5. Limit keyword insertion
Google Ads recommends you include a target keyword in two of your headlines, but also that you have at least three more that don’t include any keywords. This has to do with (you guessed it) redundancy issues. Including keyword insertion in too many headlines can lead to redundant text in the ad.
Here’s an example of a poorly optimized responsive search ad because of this problem:
6. Pin important information
There may be some important information that you want to appear in every ad text combination. In order to include this text while avoiding redundancy, you’ll want to pin it to the ad. You can pin text at Headline position 1 or 2, or Description position 1. Make sure the text you pin is less than 80 characters long.
For example, if you need to include a disclaimer in all your ads, just write it in one of your descriptions then pin it to Description position 1. This will ensure that every ad includes the disclaimer in that part of the description.
That said, you should only pin information that you really need to appear on every ad—otherwise, it limits the number of headlines or descriptions that can appear for a search query. For that reason, Google Ads doesn’t recommend pinning for most advertisers.
7. Monitor performance
Google Ads may use automation to help advertisers create, show, and optimize their ads, but that’s no reason to not monitor performance metrics yourself. On the Ads & Extensions page, you can see performance metrics for each of your responsive search ads, including all the standard stats you receive for other ad types.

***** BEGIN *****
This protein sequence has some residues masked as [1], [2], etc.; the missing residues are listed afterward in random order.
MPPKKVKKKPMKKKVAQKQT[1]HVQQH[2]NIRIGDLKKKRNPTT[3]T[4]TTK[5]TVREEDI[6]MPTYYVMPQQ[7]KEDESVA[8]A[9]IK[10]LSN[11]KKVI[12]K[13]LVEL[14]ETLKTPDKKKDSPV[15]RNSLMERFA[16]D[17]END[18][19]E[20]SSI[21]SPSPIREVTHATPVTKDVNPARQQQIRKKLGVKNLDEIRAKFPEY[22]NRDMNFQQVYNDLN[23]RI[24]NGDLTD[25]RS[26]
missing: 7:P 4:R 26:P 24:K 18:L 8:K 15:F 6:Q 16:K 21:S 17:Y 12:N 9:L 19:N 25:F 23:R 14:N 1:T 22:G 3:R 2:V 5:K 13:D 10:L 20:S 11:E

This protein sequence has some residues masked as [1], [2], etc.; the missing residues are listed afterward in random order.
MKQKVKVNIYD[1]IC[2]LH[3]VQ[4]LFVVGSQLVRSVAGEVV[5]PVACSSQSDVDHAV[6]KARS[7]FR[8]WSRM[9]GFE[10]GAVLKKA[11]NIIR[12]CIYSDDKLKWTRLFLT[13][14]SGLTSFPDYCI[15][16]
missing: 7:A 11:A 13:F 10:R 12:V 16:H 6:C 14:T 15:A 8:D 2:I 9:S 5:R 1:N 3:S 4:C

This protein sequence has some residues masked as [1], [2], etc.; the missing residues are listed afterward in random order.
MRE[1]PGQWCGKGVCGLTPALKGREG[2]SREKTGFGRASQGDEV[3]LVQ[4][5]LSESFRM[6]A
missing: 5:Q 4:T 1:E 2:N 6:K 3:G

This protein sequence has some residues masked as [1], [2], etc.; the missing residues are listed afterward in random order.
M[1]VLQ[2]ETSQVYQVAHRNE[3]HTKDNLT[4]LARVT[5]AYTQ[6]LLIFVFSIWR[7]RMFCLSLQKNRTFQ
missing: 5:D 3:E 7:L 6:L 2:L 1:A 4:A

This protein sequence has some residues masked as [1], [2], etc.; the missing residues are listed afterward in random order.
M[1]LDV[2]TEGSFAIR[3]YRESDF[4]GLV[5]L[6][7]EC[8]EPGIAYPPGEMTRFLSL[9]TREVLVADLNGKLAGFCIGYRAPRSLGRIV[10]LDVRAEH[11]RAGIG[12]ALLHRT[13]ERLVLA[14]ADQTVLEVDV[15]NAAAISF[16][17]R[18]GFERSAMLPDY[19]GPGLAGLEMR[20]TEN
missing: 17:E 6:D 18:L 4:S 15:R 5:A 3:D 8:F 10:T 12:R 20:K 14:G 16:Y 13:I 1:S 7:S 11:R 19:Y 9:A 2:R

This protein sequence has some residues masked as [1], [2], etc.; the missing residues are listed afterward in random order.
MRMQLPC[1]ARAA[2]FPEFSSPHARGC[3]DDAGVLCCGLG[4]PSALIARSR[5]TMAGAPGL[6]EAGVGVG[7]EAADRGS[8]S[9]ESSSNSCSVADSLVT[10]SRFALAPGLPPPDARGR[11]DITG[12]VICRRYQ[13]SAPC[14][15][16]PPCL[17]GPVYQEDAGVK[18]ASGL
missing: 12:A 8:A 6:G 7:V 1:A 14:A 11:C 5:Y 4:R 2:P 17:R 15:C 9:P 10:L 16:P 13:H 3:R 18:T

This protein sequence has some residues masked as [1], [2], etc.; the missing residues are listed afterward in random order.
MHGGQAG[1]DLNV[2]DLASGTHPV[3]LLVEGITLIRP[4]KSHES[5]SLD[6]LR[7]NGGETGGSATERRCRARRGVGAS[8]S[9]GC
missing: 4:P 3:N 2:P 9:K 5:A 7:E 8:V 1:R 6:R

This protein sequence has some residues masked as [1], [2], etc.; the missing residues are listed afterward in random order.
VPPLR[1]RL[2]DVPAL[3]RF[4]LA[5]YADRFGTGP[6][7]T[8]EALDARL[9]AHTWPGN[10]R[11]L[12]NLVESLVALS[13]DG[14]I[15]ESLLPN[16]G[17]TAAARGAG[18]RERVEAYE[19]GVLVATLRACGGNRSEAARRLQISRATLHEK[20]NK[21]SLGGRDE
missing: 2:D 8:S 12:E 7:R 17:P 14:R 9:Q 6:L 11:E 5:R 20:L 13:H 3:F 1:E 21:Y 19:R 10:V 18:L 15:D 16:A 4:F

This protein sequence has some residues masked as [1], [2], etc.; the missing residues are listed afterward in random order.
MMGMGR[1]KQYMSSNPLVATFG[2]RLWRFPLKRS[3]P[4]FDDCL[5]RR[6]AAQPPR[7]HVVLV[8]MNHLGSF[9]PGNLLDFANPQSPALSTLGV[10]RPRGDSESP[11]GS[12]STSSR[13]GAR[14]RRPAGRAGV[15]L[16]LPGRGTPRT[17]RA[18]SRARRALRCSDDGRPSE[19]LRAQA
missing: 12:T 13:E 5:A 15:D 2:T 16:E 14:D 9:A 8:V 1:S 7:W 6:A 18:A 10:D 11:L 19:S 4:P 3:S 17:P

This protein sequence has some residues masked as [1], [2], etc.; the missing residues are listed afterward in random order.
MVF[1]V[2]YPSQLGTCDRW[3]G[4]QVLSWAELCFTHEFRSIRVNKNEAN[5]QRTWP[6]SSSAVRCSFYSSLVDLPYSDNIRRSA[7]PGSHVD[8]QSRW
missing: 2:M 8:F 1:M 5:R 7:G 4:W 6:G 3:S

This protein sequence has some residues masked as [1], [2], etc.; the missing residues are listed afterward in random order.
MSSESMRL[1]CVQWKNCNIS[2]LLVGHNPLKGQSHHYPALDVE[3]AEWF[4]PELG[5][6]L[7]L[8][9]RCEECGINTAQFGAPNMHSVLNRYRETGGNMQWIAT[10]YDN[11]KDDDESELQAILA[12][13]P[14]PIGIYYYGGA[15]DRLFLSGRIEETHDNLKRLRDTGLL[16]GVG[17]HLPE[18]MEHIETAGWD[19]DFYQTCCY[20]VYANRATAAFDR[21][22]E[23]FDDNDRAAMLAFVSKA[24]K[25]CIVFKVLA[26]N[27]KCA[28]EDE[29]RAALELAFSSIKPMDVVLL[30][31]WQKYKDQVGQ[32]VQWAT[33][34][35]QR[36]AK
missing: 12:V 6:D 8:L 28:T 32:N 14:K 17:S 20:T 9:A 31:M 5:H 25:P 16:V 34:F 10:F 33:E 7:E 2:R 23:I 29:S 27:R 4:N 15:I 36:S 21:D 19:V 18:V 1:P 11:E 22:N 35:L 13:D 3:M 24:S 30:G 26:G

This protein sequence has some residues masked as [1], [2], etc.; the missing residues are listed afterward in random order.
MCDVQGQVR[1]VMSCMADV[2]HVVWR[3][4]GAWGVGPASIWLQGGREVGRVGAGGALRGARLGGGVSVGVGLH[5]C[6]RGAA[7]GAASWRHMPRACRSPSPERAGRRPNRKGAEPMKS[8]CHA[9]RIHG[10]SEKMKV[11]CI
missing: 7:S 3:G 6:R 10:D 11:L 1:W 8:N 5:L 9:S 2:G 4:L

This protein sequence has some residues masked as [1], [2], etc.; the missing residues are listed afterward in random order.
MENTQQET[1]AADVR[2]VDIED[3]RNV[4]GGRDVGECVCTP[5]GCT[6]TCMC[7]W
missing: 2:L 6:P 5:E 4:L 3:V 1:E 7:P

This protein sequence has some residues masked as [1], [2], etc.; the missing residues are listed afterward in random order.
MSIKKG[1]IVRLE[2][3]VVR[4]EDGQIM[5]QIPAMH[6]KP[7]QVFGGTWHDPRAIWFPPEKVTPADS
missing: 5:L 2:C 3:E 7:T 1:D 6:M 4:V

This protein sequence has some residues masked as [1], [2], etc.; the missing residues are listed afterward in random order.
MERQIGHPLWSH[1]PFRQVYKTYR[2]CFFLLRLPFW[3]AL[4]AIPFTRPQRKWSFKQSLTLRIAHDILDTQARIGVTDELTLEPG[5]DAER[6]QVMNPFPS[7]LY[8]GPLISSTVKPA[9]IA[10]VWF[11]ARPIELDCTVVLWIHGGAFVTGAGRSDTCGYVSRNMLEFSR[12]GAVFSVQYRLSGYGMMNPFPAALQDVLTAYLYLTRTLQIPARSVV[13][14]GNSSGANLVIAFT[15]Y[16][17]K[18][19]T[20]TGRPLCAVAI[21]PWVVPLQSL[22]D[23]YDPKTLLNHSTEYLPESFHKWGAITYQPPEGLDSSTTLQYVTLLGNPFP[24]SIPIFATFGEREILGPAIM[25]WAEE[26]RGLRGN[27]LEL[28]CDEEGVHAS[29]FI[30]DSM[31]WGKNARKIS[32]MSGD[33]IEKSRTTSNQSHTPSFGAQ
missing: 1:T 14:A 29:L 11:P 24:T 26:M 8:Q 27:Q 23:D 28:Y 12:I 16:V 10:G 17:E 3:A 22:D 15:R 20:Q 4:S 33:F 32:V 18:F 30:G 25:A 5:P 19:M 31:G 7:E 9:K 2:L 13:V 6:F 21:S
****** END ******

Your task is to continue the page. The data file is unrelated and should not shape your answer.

These statistics are performance totals of all the combinations of headlines and descriptions for that particular responsive search ad. Unfortunately, there’s currently no way for advertisers to see how individual ad text variants perform against each other within the ad. They’ll have to trust that Google Ads is doing a good job of optimizing them.
One thing you may want to look at is how your responsive ads compare to your regular text ads. Assuming you’re fully utilizing the features of responsive search ads, Google Ads should help you create a more visible and effective ad based on query relevance and audience behavior.
Machine learning and the future of advertising
Google Ads has changed a lot in recent years, and continues to roll out new features and ad types that rely heavily on machine learning and automation for optimization. Responsive search ads are just the latest addition that require users to relinquish more control in order to benefit from insights and optimization capabilities.
There will always be traditional advertisers among us who love nothing more than to analyze performance and manually tweak ads themselves to perfection. There’s no denying the power of the human touch to create a highly targeted ad that speaks to audiences on a granular level.
But the truth is most businesses today don’t have the time or resources to manually target and optimize their ads at scale. And as more big data insights are available to help improve ad targeting in real-time, it would be unwise to overlook this resource and risk falling behind the competition as an advertiser.
There are already a number of bid management tools and predictive advertising technologies that make it simple to synthesize and automatically derive insights from consumer data to optimize your bids and minimize wasted ad spend. Advertisers who embrace the power of machine learning and automation are already benefiting from these technologies to outbid and outperform their competitors.
Google Ads’ machine learning and automation features are no different, and they are coming at the perfect time for most busy advertisers. Responsive search ads are just an example of the direction things are heading for ad creation, optimization, and bid targeting. Advertisers who choose to embrace and fully utilize these technologies are the ones who will best illustrate their benefits early on. In the long run, automation and machine learning are the way of the future in advertising.